By Rick Becker
As with almost anything political, [Jerry] Simpson’s diatribe contains some truth along with a whole lotta misdirection and spin.
Simpson is correct that the utility rate increase really is much less of a “big deal” than certain people are making it out to be. Since this huge and growing system operated for 11 years with no increases and then only 6.5% annual increases for three years and a future 31% for the next two, the total increase of 50.5% actually will have occurred over a 16-year period, for an average annual increase of 3.16%. That’s actually fairly reasonable.
Now, Simpson has been on the board of county commissioners since 2010, so why he sat back and allowed zero rate increases for seven years isn’t adequately explained in this manifesto, so “inquiring minds” might need to ask: Since you’re now so gung-ho to raise rates now, where were you while costs were increasing and not being addressed, Mr. Simpson?
But the bottom line is, the big “sticker-shock” rate increase really isn’t what its critics make it out to be; it is simply a political “red-herring” thrown out to confuse voters to back another one of “Stony’s Cronies,” candidate [David] Williams, who is running on this issue as Rushing’s hand-picked puppet. Yes, I admit it: I actually agree with Simpson on something.
There is where my agreement ends, though. Simpson keeps talking about excessive and irresponsible growth in Union County, even claiming that the 40% growth between 1970 and 1990 (2% per year … we should be so lucky to only be seeing 2% per year nowadays) was the problem when the real problem started around 1990 with the election of developers, Realtors, builders, land investors and other members of the “development food chain” to the board of county commissioners and to a few municipal boards. I moved to Union County in 1987, buying an existing house on 3.5 acres in the woods at a time when most of Union County still stuck to its 1-acre minimum lot size and didn’t provide massive water and sewer infrastructure so that developers and land investors could get rich by building massive high-density subdivisions on one-10th-acre lots. It was an OK place to live then, and development still took place – for a while – on large “country” lots with lots of charm.
And while Simpson himself didn’t become part of the problem until 2010, he’s certainly signed on to exacerbate the problem, approving high-density rezonings of county-regulated land like the recent abomination of a 600-house disaster on Potter Road between Wesley Chapel and Mineral Springs. That mess is just the tip of the iceberg, though. Union County has been approving high-density rezonings for years, and all of the current BOCC members have been on board this “No Developer Left Behind” runaway freight train. And while some municipalities – specifically Waxhaw and Indian Trail – shoulder quite a bit of blame for some of the WORST overdevelopment disasters in the past 20 years where Union County didn’t control the zoning, the BOCC made dang sure that it sent massive water and sewer lines into those municipalities to allow the municipalities to rezone for their developer cronies (usually big campaign donors).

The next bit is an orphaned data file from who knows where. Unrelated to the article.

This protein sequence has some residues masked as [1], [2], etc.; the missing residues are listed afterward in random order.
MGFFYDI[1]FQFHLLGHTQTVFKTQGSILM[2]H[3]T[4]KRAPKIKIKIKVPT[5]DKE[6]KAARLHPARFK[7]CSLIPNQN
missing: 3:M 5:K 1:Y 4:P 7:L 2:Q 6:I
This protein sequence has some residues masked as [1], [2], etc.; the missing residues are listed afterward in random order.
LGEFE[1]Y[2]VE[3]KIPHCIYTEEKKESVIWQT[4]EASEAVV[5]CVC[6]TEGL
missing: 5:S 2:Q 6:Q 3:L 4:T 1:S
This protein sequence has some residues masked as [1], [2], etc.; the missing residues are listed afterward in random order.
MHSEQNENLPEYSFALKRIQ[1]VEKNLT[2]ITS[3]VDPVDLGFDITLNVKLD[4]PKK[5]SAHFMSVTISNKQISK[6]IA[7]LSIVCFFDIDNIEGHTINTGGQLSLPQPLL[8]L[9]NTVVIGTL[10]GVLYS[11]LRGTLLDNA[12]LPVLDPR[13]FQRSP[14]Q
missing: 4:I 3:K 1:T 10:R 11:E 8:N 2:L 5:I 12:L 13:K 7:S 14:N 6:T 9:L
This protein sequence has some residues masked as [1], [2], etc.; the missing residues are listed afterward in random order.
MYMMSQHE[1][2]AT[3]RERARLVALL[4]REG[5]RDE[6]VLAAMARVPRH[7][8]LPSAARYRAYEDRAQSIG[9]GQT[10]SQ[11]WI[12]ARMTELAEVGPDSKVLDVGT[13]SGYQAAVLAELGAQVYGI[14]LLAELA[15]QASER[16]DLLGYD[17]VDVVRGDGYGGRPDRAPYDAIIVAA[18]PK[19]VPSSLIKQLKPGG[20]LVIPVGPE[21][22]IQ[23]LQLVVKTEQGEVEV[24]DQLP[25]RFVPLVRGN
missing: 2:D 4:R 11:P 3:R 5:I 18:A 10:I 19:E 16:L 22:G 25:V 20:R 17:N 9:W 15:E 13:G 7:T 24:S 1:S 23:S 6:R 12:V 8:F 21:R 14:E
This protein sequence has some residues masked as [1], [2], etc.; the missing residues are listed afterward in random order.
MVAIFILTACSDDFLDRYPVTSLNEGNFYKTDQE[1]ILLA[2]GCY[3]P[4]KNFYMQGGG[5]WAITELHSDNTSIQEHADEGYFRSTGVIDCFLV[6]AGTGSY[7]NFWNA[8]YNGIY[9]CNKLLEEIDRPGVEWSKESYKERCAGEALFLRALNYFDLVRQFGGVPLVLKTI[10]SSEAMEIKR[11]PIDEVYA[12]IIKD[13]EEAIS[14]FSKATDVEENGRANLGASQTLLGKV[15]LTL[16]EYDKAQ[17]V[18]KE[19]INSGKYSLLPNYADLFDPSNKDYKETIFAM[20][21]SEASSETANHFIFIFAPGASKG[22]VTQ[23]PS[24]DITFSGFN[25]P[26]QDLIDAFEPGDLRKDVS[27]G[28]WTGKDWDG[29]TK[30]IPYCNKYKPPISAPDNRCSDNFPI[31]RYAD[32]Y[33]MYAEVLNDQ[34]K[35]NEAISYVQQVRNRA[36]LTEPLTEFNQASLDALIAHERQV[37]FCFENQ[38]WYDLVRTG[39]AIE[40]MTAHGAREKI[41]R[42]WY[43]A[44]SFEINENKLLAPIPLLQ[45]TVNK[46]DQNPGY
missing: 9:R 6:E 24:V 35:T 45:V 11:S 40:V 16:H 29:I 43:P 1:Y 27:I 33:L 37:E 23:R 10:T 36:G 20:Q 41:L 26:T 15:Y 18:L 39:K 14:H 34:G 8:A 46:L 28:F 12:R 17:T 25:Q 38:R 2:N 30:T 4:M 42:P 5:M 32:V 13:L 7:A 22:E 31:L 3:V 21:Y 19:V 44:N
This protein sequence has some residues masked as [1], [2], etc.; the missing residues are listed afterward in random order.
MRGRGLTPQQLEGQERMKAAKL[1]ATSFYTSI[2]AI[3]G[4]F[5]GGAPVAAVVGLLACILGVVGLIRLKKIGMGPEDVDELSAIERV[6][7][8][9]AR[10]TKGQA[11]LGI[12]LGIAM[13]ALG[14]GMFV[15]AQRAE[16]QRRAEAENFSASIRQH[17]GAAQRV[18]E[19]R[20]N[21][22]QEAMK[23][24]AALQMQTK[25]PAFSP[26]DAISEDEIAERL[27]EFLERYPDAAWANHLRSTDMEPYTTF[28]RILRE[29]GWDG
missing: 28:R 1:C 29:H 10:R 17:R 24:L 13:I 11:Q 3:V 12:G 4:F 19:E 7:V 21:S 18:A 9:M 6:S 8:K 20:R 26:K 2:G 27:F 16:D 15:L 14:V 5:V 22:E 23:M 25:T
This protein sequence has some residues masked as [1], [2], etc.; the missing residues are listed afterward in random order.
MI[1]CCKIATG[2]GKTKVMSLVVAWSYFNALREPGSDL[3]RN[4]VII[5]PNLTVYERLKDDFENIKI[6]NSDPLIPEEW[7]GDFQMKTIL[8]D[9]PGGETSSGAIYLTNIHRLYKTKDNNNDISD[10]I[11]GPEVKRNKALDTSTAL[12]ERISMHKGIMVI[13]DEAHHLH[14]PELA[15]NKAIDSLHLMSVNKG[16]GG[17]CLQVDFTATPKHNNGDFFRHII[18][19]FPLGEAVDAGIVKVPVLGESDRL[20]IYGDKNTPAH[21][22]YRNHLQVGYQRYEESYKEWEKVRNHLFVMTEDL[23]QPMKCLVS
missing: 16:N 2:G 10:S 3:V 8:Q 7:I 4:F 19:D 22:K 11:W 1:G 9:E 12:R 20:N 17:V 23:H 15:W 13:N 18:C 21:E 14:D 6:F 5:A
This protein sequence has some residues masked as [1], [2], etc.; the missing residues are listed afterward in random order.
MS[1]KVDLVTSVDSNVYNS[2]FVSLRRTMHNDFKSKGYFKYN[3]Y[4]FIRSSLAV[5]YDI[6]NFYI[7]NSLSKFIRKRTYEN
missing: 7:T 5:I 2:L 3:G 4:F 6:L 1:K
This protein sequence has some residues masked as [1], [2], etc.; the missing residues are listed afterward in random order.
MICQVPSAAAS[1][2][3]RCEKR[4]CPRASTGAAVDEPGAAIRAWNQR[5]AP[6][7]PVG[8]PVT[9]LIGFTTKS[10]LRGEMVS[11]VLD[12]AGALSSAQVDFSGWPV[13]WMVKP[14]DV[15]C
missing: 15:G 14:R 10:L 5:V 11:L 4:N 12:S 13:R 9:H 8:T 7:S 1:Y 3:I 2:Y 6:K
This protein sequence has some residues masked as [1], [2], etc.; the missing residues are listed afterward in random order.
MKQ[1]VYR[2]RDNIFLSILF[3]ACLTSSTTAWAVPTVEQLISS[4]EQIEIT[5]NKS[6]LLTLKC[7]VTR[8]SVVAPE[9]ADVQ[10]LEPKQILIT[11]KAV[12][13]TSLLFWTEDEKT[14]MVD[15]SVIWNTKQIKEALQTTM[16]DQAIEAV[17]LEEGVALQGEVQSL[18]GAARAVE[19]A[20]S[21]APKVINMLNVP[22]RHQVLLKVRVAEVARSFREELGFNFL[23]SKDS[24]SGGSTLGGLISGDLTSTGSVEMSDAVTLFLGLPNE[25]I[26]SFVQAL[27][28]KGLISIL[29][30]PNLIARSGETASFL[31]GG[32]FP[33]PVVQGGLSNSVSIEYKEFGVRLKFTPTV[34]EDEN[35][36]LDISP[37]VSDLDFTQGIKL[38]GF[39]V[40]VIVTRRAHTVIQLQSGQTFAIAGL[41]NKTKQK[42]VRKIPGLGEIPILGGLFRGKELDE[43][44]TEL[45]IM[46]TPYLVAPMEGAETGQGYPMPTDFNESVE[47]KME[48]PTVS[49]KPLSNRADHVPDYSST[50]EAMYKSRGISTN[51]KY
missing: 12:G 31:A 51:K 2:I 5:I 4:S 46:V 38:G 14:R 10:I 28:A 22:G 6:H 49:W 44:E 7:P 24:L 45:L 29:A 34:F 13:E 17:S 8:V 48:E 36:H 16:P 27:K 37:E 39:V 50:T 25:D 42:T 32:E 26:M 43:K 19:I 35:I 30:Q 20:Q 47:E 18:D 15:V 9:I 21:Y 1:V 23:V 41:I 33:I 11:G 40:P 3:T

Union County has been guilty of gross malfeasance in its development policies, and for Simpson to put the innocent look on hie e-face and ask “who, me???” when confronted with condemnation by a rightfully enraged public is misleading spin (to put it most kindly). His whine about the $750 million Union County (taxpayers) spent on all those shiny new schools in the west is just more spin: I live in “the west” and none of that $750 million flowed into schools serving my town (not that I would have wanted it to), yet my neighbors and I have been paying on those bonds for 20 or 30 years while the people moving here and filling up those schools are just paying for their first year! Our schools were fine in 1990 and they would have remained fine if the Union County Board of County Commissioners hadn’t turned our county into a developer-feeding trough.
So let’s not let David Williams and Stony Rushing deflect citizens’ attention into a made-up “scandal” over water and sewer rates, but neither should we fall for Simpson’s claim of all innocence and purity like yesterday’s new-fallen snow.
The problem is, Union County taxpayers have been stuffing money into the pockets of developers and land investors for decades, and Union County commissioners have been the ones shoving their hands into our pockets and pulling out those piles of money to hand to their developer cronies.
The cost of the new schools, the devastating traffic congestion, the declining environmental quality and – worst of all — the massive property tax increases over the past 30 years could have been less severe if only Union County commissioners had been looking out for county residents instead of developers and land investors.
Now we have commissioners like Simpson telling us that there’s nothing they could have done to prevent this growth and expecting us to relieve him of responsibility for the resulting problems … while he’s still approving even more rezonings for more irresponsible high-density development.
An old expression about me feeling water hitting my leg while he’s telling me “it’s raining” comes to mind.
Rick Becker wrote this in reply to a Union County Weekly Facebook post promoting Union County Commissioner Jerry Simpson’s article, “The facts behind rising utility rates.”